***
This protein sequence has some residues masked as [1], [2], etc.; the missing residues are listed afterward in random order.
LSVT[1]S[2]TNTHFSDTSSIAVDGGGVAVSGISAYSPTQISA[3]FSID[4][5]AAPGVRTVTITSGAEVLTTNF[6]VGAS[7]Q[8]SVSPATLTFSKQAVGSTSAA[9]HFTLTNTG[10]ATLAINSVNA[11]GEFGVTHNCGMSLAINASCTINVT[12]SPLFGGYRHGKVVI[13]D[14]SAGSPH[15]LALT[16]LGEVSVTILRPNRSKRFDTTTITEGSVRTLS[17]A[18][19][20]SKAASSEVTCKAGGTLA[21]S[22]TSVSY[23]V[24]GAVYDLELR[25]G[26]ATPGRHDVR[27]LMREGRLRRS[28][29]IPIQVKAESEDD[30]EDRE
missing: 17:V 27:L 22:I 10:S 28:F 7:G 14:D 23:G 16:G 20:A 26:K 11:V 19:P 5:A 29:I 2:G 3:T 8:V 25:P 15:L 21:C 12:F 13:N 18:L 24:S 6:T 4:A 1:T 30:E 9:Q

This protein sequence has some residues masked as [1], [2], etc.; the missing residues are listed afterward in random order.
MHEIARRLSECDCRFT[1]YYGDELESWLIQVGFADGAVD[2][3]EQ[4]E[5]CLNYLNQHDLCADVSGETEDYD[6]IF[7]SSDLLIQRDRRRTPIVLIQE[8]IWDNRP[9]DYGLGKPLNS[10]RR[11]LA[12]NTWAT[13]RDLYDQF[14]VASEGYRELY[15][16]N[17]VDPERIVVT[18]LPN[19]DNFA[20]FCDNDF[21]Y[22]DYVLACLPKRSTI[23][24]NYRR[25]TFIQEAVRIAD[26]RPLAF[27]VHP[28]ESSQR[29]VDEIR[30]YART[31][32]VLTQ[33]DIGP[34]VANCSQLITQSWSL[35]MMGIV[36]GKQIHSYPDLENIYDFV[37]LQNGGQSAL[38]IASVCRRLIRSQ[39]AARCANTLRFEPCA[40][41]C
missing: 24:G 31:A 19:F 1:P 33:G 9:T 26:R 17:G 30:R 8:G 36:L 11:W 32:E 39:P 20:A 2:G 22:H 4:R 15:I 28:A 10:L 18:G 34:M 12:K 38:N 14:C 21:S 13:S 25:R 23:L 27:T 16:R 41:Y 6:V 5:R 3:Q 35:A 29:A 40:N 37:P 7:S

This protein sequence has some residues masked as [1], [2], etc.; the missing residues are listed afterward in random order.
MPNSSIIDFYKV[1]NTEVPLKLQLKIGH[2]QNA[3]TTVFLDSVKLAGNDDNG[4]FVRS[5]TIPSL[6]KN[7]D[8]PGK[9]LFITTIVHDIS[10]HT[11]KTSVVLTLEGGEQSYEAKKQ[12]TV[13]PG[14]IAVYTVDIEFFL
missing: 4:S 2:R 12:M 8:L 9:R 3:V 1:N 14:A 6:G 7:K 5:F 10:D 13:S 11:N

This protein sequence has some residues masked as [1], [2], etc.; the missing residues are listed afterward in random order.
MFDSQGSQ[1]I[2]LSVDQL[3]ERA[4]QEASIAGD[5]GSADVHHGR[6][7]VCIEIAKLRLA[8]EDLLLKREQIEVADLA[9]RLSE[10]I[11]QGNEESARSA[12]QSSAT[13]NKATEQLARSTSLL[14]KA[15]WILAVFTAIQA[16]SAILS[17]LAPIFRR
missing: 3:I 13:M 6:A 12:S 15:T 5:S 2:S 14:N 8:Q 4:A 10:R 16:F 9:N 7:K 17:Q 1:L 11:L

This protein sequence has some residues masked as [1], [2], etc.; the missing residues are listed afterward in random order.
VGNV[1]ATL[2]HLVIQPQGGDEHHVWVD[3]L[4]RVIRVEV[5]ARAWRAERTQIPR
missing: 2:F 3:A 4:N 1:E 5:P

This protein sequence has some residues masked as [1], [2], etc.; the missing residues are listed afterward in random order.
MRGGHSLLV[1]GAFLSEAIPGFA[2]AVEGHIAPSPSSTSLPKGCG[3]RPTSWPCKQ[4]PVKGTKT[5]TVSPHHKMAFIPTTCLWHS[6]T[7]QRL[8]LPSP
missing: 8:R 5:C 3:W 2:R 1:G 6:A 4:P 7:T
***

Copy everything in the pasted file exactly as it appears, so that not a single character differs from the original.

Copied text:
This protein sequence has some residues masked as [1], [2], etc.; the missing residues are listed afterward in random order.
LSVT[1]S[2]TNTHFSDTSSIAVDGGGVAVSGISAYSPTQISA[3]FSID[4][5]AAPGVRTVTITSGAEVLTTNF[6]VGAS[7]Q[8]SVSPATLTFSKQAVGSTSAA[9]HFTLTNTG[10]ATLAINSVNA[11]GEFGVTHNCGMSLAINASCTINVT[12]SPLFGGYRHGKVVI[13]D[14]SAGSPH[15]LALT[16]LGEVSVTILRPNRSKRFDTTTITEGSVRTLS[17]A[18][19][20]SKAASSEVTCKAGGTLA[21]S[22]TSVSY[23]V[24]GAVYDLELR[25]G[26]ATPGRHDVR[27]LMREGRLRRS[28][29]IPIQVKAESEDD[30]EDRE
missing: 17:V 27:L 22:I 10:S 28:F 7:G 14:D 23:G 16:G 20:A 26:K 11:V 19:P 5:A 29:I 2:G 3:T 8:V 25:P 15:L 21:C 12:F 13:N 18:L 24:S 6:T 4:A 1:T 30:E 9:Q

This protein sequence has some residues masked as [1], [2], etc.; the missing residues are listed afterward in random order.
MHEIARRLSECDCRFT[1]YYGDELESWLIQVGFADGAVD[2][3]EQ[4]E[5]CLNYLNQHDLCADVSGETEDYD[6]IF[7]SSDLLIQRDRRRTPIVLIQE[8]IWDNRP[9]DYGLGKPLNS[10]RR[11]LA[12]NTWAT[13]RDLYDQF[14]VASEGYRELY[15][16]N[17]VDPERIVVT[18]LPN[19]DNFA[20]FCDNDF[21]Y[22]DYVLACLPKRSTI[23][24]NYRR[25]TFIQEAVRIAD[26]RPLAF[27]VHP[28]ESSQR[29]VDEIR[30]YART[31][32]VLTQ[33]DIGP[34]VANCSQLITQSWSL[35]MMGIV[36]GKQIHSYPDLENIYDFV[37]LQNGGQSAL[38]IASVCRRLIRSQ[39]AARCANTLRFEPCA[40][41]C
missing: 24:G 31:A 19:F 1:P 33:G 9:T 26:R 17:G 30:R 8:G 36:L 11:W 32:E 39:P 20:A 2:G 22:H 4:R 15:I 28:A 10:L 18:G 34:M 12:K 38:N 14:C 21:S 13:S 25:R 23:L 27:T 16:R 41:Y 6:V 5:R 3:Q 35:A 29:A 40:N 37:P 7:S

This protein sequence has some residues masked as [1], [2], etc.; the missing residues are listed afterward in random order.
MPNSSIIDFYKV[1]NTEVPLKLQLKIGH[2]QNA[3]TTVFLDSVKLAGNDDNG[4]FVRS[5]TIPSL[6]KN[7]D[8]PGK[9]LFITTIVHDIS[10]HT[11]KTSVVLTLEGGEQSYEAKKQ[12]TV[13]PG[14]IAVYTVDIEFFL
missing: 4:S 2:R 12:M 8:L 9:R 3:V 1:N 14:A 6:G 7:K 5:F 10:D 13:S 11:N

This protein sequence has some residues masked as [1], [2], etc.; the missing residues are listed afterward in random order.
MFDSQGSQ[1]I[2]LSVDQL[3]ERA[4]QEASIAGD[5]GSADVHHGR[6][7]VCIEIAKLRLA[8]EDLLLKREQIEVADLA[9]RLSE[10]I[11]QGNEESARSA[12]QSSAT[13]NKATEQLARSTSLL[14]KA[15]WILAVFTAIQA[16]SAILS[17]LAPIFRR
missing: 3:I 13:M 6:A 12:S 15:T 5:S 2:S 14:N 8:Q 4:A 10:R 16:F 9:N 7:K 17:Q 1:L 11:L

This protein sequence has some residues masked as [1], [2], etc.; the missing residues are listed afterward in random order.
VGNV[1]ATL[2]HLVIQPQGGDEHHVWVD[3]L[4]RVIRVEV[5]ARAWRAERTQIPR
missing: 2:F 3:A 4:N 1:E 5:P

This protein sequence has some residues masked as [1], [2], etc.; the missing residues are listed afterward in random order.
MRGGHSLLV[1]GAFLSEAIPGFA[2]AVEGHIAPSPSSTSLPKGCG[3]RPTSWPCKQ[4]PVKGTKT[5]TVSPHHKMAFIPTTCLWHS[6]T[7]QRL[8]LPSP
missing: 8:R 5:C 3:W 2:R 1:G 6:A 4:P 7:T